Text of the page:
“You didn’t say I couldn’t jump on her bed.”
“Where are we going? Why are we going there? Do I have to go? Why?”
“But last time you let me have an hour on the computer.”
You know the type. These are little lawyers in the making. They look for any loophole in your parenting or any inconsistency in your approach, point it out and make you sweat. They are hypervigilant about finding the smallest error and then blasting their way through to victory. They ask a million questions – some for simply the sake of asking. These types of kids can be a challenge for parents. But all is not lost. Let’s take a look at what might be motivating that legal mindset and find some worthwhile solutions.
Often the problem stems from a quest for control. By playing the part of lawyer, these children seek to gain a sense of mastery over the authority figures in their lives. By asking a barrage of questions, they position themselves to have the upper hand. We are not talking about inquisitive children who have a developmentally appropriate need to know. We are talking about those children who are simply asking to ask. You can tell the difference.
Another root cause may be hidden deep beneath the surface: a lack of trust. If you have child that seeks to challenge your authority, question every decision, and have trouble taking you at your word, you may have a child who has issues with trust.
You are indecisive. Children are perceptive. This is not shocking news but we generally do not fully grasp the degree of this skill. If you struggle with making decisions, your child will sense that. It erodes his sense of safety under your leadership. Children need to feel that they are taken care of, protected and safe. Once a decision is made, they need to know that you will consistently uphold it.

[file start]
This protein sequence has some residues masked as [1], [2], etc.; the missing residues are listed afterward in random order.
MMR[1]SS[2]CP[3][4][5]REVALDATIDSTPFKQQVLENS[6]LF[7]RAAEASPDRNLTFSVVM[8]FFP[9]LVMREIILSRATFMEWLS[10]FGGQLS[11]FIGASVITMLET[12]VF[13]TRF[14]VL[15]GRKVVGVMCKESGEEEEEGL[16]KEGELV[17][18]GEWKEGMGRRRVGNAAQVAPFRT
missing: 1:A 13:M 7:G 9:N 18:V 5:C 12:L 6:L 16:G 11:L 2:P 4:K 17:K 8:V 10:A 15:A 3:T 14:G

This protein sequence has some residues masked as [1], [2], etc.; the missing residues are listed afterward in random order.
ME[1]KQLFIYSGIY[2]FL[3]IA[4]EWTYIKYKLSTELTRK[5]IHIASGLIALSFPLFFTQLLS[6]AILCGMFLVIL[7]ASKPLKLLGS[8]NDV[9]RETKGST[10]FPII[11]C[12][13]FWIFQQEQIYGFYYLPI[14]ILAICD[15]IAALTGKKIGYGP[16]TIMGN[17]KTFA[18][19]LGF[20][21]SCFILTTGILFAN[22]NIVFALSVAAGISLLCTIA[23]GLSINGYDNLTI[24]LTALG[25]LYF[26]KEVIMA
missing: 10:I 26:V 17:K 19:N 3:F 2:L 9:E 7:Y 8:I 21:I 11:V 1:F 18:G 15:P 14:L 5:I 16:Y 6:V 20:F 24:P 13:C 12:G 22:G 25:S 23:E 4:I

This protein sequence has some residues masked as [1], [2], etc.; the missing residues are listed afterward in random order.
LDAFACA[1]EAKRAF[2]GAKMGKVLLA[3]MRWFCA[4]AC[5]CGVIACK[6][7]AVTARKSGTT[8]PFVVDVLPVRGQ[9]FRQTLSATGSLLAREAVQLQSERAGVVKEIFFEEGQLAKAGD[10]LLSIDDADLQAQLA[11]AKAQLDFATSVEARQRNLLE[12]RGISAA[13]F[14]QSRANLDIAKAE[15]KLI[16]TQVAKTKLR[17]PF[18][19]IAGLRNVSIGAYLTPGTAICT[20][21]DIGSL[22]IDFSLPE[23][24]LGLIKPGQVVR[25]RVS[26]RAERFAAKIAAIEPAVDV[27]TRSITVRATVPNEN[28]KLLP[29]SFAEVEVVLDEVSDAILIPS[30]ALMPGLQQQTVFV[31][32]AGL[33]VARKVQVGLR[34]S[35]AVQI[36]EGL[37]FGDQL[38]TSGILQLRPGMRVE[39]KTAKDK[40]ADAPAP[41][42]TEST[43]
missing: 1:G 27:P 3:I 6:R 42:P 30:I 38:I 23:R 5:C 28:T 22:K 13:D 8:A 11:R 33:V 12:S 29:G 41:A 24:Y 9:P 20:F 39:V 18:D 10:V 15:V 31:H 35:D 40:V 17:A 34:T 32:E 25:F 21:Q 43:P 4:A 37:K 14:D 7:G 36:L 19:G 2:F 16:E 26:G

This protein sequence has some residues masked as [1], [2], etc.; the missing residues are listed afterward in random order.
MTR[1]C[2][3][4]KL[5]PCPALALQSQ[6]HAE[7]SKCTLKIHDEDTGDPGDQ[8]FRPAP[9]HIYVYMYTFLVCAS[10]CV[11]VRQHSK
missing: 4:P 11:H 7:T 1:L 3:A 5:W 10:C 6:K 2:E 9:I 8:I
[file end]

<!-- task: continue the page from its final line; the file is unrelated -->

You give them too many choices. Many parents have adopted the popular parenting approach of offering choice to increase compliance. They give their children choice over what to wear (carry your jacket or wear it), what to eat, what time to go to bed (now or in 5 minutes), etc. This method does increase compliance, but it may have the nasty side effect of demonstrating to your child that they always have a choice. When given a choice between A or B, they may begin to think they are entitled to ask for C as well. Choice is good, but sometimes too much of a good thing can be bad.
Take a hike. Literally. You want your children to be in situations where they have to trust you. Hiking is a wonderful way to do so. Find a marked trail that you are familiar with near your home (you may need to get a trail map or do a trial run). Approach the outing with confidence- even if you get turned around, make it clear that you have got it under control.
Make clear decisions. If you cannot make a simple decision for yourself or your children, you need some practice. Start by making small decisions in which you can assert self-confidence and assurance like which sunscreen to buy. Don’t second guess or obsess over whether or not you made a good decision. If you have thought out the decision to the degree that it warrants, there is no need to overanalyze. Be confident and your children will follow suit.
Don’t entertain every series of questions. I am not saying that you become a dictator in your home and never dialogue with your family members. But sometimes, as the parent, you reserve the right to make decisions without the need to explain yourself. Simply say, “I know you have lots of questions about this event/outing/etc., but you can trust me. We would never do anything that would put your in harm’s way. We love you too much to do that.”
Cut back on choices. If you have adopted the approach outlined above of giving your child a choice at every juncture, you may need to cut back. Continue to give choices when appropriate, but don’t be afraid to make commands that have no options. Life will not always present your children with choices. It’s best to not give them the illusion that is does.
When it is all said and done, you may still have a lawyer on your hands. Some children are just wired that way. But you will have a greater understanding of the possible causes and be better equipped with solutions to help you handle your aspiring attorney.